File spoon-archives/habermas.archive/habermas_2000/habermas.0007, message 39

Date: Mon, 31 Jul 2000 12:48:47 -0700 (PDT)
Subject: HAB: Re: The practical import of our work


Your posting is a welcome reminder, but I don't believe that Best's
comment applies to this list.

Most of the activity of this list, it seems to me, is involved either
with learning to understand what Habermas' work basically means and
implies, which necessarily precedes issues of applicability; or
subscribers are helping each other locate texts or quotes. All this
is part of an educational practice, which deserves to be respected by
those, like Best perhaps, who may wish to enforce a constrained sense
of practice.

In short, discourse *is* practice for a university communication
community. The real question of practice, relative to this, is: What
is the practical import of academic work within society? Since most
university work happens to be aimed toward vocational training
outside the university, it's easy to see that efforts to expand
interdisciplinarity within the university curriculum and academic
fellowship is emmanently practical.

Steven Best writes:

> "In the case of Habermas, despite his numerous political essays,
> we see a clear example of how the concern for providing
> foundations for critique has overtaken the initial goal of theory,
> which was to engage in social critique and political analysis....  

This sense of theory is activitist, which is one dimension of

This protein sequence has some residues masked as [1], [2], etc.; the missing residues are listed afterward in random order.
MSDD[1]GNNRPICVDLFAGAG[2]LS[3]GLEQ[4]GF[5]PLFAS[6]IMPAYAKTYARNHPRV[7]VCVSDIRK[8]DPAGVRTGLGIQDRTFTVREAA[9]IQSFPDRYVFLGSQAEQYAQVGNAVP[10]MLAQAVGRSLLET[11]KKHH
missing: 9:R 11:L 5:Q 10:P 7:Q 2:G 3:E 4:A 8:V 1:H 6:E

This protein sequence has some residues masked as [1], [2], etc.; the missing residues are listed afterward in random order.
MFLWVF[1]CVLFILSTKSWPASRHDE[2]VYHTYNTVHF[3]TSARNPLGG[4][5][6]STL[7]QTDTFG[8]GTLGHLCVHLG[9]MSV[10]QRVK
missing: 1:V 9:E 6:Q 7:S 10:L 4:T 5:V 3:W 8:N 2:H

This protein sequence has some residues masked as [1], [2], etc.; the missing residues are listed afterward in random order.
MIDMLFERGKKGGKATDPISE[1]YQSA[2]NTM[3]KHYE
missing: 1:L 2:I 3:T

theoretical activity--applied theory-informed discourse; but, to be
more historically and philosophically accurate, the initial goal of
theory was / is epistemic understanding. It's more appropriate of
Habermas to say that the foundations for critique result from
*pursuing* the intial goal of theory, since the foundations for
critique must be knowledge-constitutive interests (and the
emancipatory interest is based in developmental-practical interests
of making a good life in a fair world, etc.). So, Steven Best seems a
bit wrong-headed.

> All too often, Habermas's political 'addressee' is not the new
> social movements or citizens, but rather fellow academics.  

True, but so what? Fellow academics is a big fellowship within the
production system of knowledge industries, and social movements in
knowledge-intensive society live complexly between facts and norms.
Though an academic lifeworld is not a mundane lifeworld, all
academics also live in the mundane lifeworld, and a complex society
can benefit tangibly and importantly from an interdisciplinarity of
its teachers.

Best continues:

> The Habermas industry has engendered a new form of scholasticism 
> that rivals medieval Aristotelianism in its arid, obtuse jargon."

I've heard this kind of self-betraying rhetoric for many years. It
simply means that the reader can't relate to Habermas' work. Besides,
since Habermas tends to take the Kantian side in the
communitarian-universalist dispute, it should be pleasing to
communitarians that Habermas can be mistaken for an Aristotelian. 

You write,
> ....I would like it if as we do our work, each of us would ask >
ourselves what connection this has to practical political issues.

I, for one, if I may be so bold, have been doing this--asking myself
"what..."--- a very long time, such that I see practical political
issues everywhere I look in Habermas' work. That others may not yet
see practice everywhere is itself a practical, hermeneutical issue
that can only be addressed in specific communicative scenes, realtive
to specific texts and specific problems, which of course good
teaching pursues.

Speaking of streetlights, did ya hear the one about the drunken
activist that went looking in the night for solidarity under the
street light?....

Best regards,


Do You Yahoo!?
Kick off your party with Yahoo! Invites.

     --- from list ---


Driftline Main Page


Display software: ArchTracker © Malgosia Askanas, 2000-2005